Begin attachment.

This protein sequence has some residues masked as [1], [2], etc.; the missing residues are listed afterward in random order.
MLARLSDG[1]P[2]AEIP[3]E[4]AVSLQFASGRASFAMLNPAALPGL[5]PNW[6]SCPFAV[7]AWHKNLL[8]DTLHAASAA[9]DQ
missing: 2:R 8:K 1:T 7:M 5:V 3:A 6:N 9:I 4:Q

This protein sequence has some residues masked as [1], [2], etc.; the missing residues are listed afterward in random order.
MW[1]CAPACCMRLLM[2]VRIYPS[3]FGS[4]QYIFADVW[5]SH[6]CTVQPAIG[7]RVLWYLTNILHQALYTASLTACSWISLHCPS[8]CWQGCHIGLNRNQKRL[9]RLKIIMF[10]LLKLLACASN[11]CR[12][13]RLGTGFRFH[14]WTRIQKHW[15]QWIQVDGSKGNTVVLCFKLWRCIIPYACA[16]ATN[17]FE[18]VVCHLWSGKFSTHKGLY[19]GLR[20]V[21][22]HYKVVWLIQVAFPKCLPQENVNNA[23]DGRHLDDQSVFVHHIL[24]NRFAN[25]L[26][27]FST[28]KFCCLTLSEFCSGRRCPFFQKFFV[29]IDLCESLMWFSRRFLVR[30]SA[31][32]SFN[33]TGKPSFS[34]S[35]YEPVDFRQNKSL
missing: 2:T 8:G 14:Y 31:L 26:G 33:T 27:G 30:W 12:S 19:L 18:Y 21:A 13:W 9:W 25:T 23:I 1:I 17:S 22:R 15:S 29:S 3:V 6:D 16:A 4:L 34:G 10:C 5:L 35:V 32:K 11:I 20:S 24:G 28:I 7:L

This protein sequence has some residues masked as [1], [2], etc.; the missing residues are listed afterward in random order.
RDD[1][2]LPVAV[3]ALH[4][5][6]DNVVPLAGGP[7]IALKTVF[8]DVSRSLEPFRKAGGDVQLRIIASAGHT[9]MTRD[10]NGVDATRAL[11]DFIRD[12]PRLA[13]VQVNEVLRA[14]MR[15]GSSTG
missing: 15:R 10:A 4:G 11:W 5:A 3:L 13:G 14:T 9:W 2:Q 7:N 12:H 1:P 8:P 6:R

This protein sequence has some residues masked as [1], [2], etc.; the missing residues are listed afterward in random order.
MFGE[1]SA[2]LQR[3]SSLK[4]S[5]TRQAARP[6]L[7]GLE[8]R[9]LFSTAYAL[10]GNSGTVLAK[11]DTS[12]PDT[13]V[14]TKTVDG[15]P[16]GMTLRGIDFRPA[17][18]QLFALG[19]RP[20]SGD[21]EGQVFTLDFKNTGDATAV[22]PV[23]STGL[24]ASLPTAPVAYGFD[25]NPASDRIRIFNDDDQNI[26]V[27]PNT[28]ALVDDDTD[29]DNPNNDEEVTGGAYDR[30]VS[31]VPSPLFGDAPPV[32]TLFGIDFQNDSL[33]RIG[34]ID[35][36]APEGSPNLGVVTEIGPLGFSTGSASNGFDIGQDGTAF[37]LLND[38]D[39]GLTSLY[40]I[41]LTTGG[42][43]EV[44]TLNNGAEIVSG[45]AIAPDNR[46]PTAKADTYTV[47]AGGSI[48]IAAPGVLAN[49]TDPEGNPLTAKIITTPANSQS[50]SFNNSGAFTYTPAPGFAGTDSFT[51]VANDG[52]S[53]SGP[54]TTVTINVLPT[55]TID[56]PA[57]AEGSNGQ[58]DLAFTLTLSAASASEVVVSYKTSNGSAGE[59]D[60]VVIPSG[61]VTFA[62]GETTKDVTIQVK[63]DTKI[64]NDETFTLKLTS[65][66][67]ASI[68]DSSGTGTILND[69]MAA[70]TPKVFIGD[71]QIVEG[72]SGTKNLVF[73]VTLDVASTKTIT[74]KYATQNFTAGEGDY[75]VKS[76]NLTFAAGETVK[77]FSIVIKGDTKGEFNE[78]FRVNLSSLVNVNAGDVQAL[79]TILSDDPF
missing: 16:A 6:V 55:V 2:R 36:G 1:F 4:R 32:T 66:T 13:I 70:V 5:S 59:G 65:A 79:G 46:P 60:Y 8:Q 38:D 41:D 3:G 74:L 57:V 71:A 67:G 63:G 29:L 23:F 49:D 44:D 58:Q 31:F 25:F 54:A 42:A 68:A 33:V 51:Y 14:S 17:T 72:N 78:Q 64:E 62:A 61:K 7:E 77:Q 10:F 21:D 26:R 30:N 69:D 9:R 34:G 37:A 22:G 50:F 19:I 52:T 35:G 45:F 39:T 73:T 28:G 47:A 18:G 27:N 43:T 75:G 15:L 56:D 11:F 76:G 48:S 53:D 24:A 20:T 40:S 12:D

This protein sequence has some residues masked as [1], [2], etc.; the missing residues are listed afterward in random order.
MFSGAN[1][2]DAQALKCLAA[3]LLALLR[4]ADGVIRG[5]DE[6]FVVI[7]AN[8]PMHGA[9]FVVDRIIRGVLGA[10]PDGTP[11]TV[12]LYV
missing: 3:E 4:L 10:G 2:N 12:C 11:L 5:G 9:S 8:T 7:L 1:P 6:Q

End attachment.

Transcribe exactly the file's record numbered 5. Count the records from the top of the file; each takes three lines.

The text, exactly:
This protein sequence has some residues masked as [1], [2], etc.; the missing residues are listed afterward in random order.
MFSGAN[1][2]DAQALKCLAA[3]LLALLR[4]ADGVIRG[5]DE[6]FVVI[7]AN[8]PMHGA[9]FVVDRIIRGVLGA[10]PDGTP[11]TV[12]LYV
missing: 3:E 4:L 10:G 2:N 12:C 11:L 5:G 9:S 8:T 7:L 1:P 6:Q